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I have a mySQL database with a timestamp field. It currently only has one entry while I'm testing, it is

2010-02-20 13:14:09

I am pulling from the database and using

echo date("m-d-Y",$r['newsDate'])

My end result is showing as


Anyone know why?

Edit: editedit: disregard that edit... the FTP addon for notepad++ timed out and unfortunately doesn't display an error when it can't synch.

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Ah... did not realize that mySQL was UNIX time coded... that makes sense, then. – Chris Sobolewski Feb 20 '10 at 21:14
If $r['timestamp'] is empty you're going to get whatever time the system uses as the starting point for epoch time. (Which usually is 01-01-70 or 12-31-69) – leepowers Feb 20 '10 at 21:41
up vote 38 down vote accepted

The date function expects an UNIX timestamp as its second parameter -- which means you have to convert the date you get from the DB to an UNIX timestamp, which can be done using strtotime :

$db = '2010-02-20 13:14:09';
$timestamp = strtotime($db);
echo date("m-d-Y", $timestamp);

And you'll get :


You were passing the '2010-02-20 13:14:09' string to the date function ; that string is not a valid UNIX Timestamp.

'12-31-69' is probably 1970-01-01, in your locale ; and 1970-01-01 is the Epoch -- the date that corresponds to the 0 UNIX Timestamp.

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Not sure why this was down voted - it is correct. You can use the strtotime php function or the UNIX_TIMESTAMP SQL method as suggested by Urda – Simon Feb 20 '10 at 21:16
@Simon : I was wondering, too, actually ;; I guessed I didn't answer the question correctly, and was wondering what was the "correct way of understanding it" ^^ ;; Thanks for your note :-) – Pascal MARTIN Feb 20 '10 at 21:17
What if i want to display the time too? – Peter verleg Jun 29 at 9:19

For starters, the php date() function is expecting seconds as the second variable. So that accounts for why your date is displaying wrong. Check this source on that issue.

Which then provides us the answer to the problem, to get PHP to format the date from a SQL timestamp correctly, we just change the query a tad...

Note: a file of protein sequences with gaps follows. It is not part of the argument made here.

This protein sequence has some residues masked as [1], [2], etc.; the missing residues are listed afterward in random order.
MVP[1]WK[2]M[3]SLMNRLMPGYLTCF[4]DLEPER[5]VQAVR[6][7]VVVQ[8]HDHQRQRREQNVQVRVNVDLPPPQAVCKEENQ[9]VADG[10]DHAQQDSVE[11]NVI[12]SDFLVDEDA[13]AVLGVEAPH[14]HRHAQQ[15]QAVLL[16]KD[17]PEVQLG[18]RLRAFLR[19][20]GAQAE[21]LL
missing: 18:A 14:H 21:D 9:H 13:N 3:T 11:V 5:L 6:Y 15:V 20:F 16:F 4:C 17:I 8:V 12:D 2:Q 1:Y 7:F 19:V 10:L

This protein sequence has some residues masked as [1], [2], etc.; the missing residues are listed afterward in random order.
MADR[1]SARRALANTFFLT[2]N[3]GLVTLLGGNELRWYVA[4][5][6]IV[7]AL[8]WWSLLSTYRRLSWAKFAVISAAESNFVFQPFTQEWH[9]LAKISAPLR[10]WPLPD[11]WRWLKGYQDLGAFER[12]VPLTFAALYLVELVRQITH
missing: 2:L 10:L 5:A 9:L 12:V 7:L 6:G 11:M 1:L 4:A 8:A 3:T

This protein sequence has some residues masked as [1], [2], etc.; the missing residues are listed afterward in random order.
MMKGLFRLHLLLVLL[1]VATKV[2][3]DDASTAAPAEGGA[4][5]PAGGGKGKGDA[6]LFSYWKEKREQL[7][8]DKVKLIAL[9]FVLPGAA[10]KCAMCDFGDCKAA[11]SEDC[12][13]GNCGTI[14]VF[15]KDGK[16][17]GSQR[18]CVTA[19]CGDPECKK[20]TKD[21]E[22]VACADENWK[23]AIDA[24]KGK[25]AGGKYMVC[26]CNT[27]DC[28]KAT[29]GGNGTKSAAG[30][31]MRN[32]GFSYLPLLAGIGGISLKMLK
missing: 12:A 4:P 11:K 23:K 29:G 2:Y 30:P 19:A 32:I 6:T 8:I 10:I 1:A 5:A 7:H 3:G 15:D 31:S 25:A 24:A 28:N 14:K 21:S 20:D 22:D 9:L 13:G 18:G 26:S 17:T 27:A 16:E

SELECT author, `when`

Change it to...


Then use the PHP date function, with the variable that is storing the result of that above SQL query.

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You could just use MySQL's date_format() function instead:

SELECT date_format(timestampfield, '%m-%d-%Y') FROM table etc....

This will save you having to round-trip your timestamp into unix time and then back into a normal date string in PHP. One datetime formatting call rather than two.

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ok, I was wrestling with this for a week (longer but i took a break from it).

I have two specific fields in tables

creationDate > timestamp > current_timestamp
editDate > timestamp > current_timestamp

they were pulling out either dec 31 1969, or just nothing... annoying... very annoying

in mysql query i did:

            unix_timestamp(creationDate) AS creationDate
            unix_timestamp(editDate) AS editDate

in php convert i did:

    $timestamp = $result_ar['creationDate'];
    $creationDate = date("Y-M-d (g:i:s a)", $timestamp)

    $editstamp = $result_ar['editDate'];
    $editDate = date("Y-M-d (g:i:s a)", $editstamp)

this solved my problem for me returning

            2010-Jun-28 (5:33:39 pm)
            2010-Jun-28 (12:09:46 pm)


I hope this helps someone out..

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i think this will be useful to newble:

example basic subtraction 1 hour from date from MYSQL format:

$to='2013-25-10 22:56:00'; //curr time
$timestamp = strtotime($to); //convert to Unix timestamp
$timestamp = $timestamp-3600; //subtract 1 hour (3600 this is 1 hour in seconds)
echo date("Y-m-d H:i:s",$timestamp); //show new date
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EDIT: After checking, it appears that MySQL returns a timestamp as a string to PHP, so this answer was bogus :)

Anyway, the reason you get a date in 1969 is probably that you're converting a zero unix time from UTC to localtime. The unix time is the number of seconds since 1970. So a value of 0 means 1970. You probaby live in a timezone with a negative offset, like GMT-6, which ends up being 31-12-69.

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